Strike could cost 4 Atlantic City casinos $2.6M a day, union says
ATLANTIC CITY — A week before it could walk out on strike against numerous Atlantic City casinos, the resort’s main casino workers union warned that a strike could cost four casinos a total of $2.6 million a day in losses.
Local 54 of the Unite Here union issued a report Friday estimating that the city’s top-performing casino, the Borgata, could lose $1.6 million a day in the event of a strike, and that the three casinos owned by Caesars Entertainment — Caesars, Harrah’s, and Tropicana — could collectively lose an additional $1 million a day.
The union made its projections based on past casino revenue and earnings data reported to the state, and assumed that a strike would cause revenue to decline by 25% in the third quarter of this year compared to the same period in 2021.
Contracts with Atlantic City's nine casinos expired on June 1. The union has authorized a strike against these four casinos on July 1 if a new pact is not reached by then. (It also has set a July 3 strike deadline for Hard Rock, whose finances were not included in Friday's projections.)
Bob McDevitt, the union’s president, had no immediate comment on the report Friday. Representatives of MGM Resorts International, which owns the Borgata, and Caesars Entertainment, which owns the other three casinos, did not immediately respond to messages seeking comment Friday.
Jane Bokunewicz, director of the Lloyd Levenson Institute at Stockton University, which studies the Atlantic City casino industry, said it is difficult to accurately predict the financial impact of a strike with so many variables in play. These include the number of casinos that are targeted by a strike, and the public’s willingness to patronize them in such an event.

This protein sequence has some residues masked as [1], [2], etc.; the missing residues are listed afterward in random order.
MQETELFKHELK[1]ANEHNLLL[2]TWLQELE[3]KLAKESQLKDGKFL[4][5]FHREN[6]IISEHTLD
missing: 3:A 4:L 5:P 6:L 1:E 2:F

“The casino floors at all properties would remain functioning as normal because they are not part of Local 54,” she said. Casinos that are struck “would use nonunion employees and management to keep the hotel and food and beverage sites operating at an acceptable level to attract customers. Revenue losses or gains would depend on how successful they are at doing this.”
As of Friday, the union had reached so-called “me-too” agreements with Bally's and the Ocean Casino Resort, pledging them to adopt the terms of contracts eventually reached with the larger casinos in the city. That effectively means they will not be struck, the union has said.
The union report said a strike could have a particularly meaningful impact on Caesars Entertainment, which got 15% of its earnings from Atlantic City in the third quarter of last year.
In 2021, Caesars’ New Jersey properties generated 33.2% of their net revenue and 42% of their gross operating profit in the third quarter, the union report said.
The union also noted that the timing of a strike could be painful for the casinos, coming at the start of the July Fourth weekend, traditionally one of the busiest times of the year for Atlantic City's casinos.
And it would come amid an ongoing labor shortage at all nine casinos. Local 54's workers clean hotel rooms and public areas including the casino floor and restrooms, and staff food and beverage operations, among other responsibilities.